None of which is to suggest Bingham wasn't serious about his college hoops.
Now, Transylvania competes in the non-scholarship NCAA Division III. Back then, it offered hoops grants-in-aid and competed with Georgetown, Campbellsville, Lindsey Wilson and the school then-known as Cumberland on the hyper-competitive Kentucky NAIA circuit.
Bingham says the small-college rivalry that used to exist between Transy and Georgetown was, in its way, every bit as intense as Kentucky versus Louisville.
"The hype wasn't as big, but with the intimate atmosphere, playing-wise, I think our (rivalry) was more intense," he said. "One of my favorite games in college was the Tuesday (Georgetown) came here, my junior year, they had just gotten the No. 1 ranking in the country and they came in here and we beat them."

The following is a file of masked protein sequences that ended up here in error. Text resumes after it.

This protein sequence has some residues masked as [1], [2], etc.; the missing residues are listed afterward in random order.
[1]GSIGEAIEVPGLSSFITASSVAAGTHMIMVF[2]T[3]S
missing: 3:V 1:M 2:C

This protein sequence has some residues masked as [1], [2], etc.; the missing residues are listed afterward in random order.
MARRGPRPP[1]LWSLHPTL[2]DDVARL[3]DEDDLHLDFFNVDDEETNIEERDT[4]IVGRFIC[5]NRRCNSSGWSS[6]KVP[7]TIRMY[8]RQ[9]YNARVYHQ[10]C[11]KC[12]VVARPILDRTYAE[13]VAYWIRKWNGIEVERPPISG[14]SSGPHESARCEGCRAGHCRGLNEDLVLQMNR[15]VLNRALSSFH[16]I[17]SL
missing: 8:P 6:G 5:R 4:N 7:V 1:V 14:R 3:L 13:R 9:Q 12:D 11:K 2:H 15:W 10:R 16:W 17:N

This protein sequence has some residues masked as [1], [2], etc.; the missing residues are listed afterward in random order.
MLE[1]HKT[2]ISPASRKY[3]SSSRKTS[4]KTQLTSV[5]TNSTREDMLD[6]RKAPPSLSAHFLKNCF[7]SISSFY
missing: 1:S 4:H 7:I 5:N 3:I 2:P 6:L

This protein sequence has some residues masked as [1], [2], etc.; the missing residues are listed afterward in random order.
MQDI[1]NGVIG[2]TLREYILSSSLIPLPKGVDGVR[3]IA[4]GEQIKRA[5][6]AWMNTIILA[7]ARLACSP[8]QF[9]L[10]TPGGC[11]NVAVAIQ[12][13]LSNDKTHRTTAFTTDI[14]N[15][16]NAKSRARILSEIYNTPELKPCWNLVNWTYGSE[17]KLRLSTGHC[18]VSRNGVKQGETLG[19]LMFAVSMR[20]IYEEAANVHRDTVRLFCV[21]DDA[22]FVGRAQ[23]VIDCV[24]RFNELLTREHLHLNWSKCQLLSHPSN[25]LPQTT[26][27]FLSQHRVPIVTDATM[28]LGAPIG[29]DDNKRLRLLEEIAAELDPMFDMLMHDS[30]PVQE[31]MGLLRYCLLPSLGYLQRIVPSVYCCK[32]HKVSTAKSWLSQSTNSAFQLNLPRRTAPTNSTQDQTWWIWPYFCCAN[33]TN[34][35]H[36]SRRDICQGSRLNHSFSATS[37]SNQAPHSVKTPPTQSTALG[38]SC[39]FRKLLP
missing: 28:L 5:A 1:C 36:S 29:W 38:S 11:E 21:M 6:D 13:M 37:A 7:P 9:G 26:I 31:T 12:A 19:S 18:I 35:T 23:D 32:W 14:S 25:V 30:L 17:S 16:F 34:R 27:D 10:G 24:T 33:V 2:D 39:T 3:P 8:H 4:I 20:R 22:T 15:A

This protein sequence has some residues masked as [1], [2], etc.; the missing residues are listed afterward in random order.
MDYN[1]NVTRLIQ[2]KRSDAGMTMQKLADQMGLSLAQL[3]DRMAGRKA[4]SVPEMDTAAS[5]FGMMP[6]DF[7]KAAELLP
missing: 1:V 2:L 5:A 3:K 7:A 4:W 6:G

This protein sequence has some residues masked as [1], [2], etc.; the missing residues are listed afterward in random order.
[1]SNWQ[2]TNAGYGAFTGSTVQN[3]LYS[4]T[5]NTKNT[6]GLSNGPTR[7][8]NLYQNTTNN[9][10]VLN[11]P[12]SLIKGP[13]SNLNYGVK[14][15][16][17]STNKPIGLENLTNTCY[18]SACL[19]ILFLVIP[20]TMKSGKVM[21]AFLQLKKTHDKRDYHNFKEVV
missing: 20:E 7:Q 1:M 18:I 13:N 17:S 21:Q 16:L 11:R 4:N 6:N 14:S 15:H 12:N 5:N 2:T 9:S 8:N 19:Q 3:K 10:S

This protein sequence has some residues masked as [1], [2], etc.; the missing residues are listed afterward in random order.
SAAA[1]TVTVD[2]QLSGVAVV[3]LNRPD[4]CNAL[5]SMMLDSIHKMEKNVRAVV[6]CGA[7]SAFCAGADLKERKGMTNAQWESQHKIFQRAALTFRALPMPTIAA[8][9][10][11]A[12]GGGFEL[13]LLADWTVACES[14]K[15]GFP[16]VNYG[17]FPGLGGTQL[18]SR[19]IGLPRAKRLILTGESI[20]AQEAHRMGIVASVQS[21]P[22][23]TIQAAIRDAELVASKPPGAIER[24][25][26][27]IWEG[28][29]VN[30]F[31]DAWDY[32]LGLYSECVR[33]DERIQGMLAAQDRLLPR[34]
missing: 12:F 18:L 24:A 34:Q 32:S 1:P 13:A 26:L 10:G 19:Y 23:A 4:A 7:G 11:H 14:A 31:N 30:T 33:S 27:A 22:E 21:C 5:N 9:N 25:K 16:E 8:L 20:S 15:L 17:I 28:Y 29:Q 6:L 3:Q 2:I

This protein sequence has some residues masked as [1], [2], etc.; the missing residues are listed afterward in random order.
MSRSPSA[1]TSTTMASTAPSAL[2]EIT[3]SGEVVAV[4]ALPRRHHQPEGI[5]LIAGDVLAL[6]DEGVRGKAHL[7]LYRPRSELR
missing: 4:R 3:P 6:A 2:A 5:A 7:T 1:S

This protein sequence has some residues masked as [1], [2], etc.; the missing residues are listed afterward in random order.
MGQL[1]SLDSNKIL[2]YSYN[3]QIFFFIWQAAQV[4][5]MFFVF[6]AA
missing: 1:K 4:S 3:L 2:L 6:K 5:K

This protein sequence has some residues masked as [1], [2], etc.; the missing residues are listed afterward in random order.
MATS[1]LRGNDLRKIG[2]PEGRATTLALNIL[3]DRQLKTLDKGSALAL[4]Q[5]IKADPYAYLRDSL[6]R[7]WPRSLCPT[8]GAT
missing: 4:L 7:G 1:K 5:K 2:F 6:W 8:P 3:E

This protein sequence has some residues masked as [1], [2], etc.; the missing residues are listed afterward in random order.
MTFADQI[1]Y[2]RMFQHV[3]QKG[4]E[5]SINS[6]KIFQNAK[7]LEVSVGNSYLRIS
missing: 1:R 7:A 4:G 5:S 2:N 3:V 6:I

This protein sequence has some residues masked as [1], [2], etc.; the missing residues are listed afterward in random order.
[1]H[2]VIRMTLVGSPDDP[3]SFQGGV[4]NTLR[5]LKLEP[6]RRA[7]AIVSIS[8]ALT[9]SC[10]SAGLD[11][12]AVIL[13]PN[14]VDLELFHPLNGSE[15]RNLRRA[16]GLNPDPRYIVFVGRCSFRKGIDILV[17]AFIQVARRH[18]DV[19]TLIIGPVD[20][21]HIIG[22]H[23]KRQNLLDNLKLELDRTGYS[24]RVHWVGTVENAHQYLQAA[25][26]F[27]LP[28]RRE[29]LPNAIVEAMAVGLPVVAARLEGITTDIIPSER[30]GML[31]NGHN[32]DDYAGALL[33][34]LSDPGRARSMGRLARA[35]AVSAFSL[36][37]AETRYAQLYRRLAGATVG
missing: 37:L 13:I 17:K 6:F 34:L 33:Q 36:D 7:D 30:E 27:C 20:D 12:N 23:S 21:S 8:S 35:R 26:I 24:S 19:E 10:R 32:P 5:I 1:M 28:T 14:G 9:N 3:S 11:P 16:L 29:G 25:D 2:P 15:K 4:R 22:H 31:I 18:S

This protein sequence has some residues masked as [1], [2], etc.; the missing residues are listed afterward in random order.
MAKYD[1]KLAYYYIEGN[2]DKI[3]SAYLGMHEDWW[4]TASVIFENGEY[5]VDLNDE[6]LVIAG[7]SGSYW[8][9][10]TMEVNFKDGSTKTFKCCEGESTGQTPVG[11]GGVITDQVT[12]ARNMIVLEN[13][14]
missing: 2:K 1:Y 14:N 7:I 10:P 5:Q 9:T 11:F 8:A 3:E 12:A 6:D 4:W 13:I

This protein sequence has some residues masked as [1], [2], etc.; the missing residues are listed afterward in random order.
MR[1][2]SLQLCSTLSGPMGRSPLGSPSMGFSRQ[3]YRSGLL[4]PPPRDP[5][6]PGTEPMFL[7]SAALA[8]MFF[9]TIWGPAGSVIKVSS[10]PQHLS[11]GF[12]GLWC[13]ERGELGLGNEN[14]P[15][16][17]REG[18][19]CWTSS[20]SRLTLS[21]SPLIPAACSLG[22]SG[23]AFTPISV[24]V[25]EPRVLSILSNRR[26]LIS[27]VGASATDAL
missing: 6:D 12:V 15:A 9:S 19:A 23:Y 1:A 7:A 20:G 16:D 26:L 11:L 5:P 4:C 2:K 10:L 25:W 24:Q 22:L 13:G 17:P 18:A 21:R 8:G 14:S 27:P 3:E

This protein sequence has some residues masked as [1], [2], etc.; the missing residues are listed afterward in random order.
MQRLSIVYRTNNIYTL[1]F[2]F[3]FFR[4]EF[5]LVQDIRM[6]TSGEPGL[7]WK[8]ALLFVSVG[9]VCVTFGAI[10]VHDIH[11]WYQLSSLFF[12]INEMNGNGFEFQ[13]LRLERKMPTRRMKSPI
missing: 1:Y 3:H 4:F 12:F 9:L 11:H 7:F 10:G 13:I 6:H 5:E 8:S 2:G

Bingham was an immediate hit at Transy, playing big minutes and putting points on the board from his freshman year on.
By Feb. 24 of his senior year (1998), he dropped 27 points on Asbury and in doing so passed Daniel Swintosky as Transy's all-time leading scorer.
Ultimately, Bingham finished with 2,109 points at Transylvania and remains the school's all-time men's hoops leading scorer.
Says Bingham: "The thing about being the all-time leading scorer at a college, I think instead of a number it's more the confidence and the trust that the team has in you to be the go-to guy.
"When I was here at Transy, we had talent, a lot of talent, my freshman year to my senior year. But they trusted me as the go-to guy. That's what that record means to me."
The movie bug
During his freshman year at Transylvania, Bingham says he became friendly with a guy in his residence hall who was into theater.
Vince went to watch him in a play. "I was talking to him afterward, he was like, 'You can do this, too, if you want,'" Bingham remembers. "Eventually, I got some confidence and took some acting classes."
His big stage moment at Transy came playing Cle'onte in the Moliere play The Bourgeois Gentleman.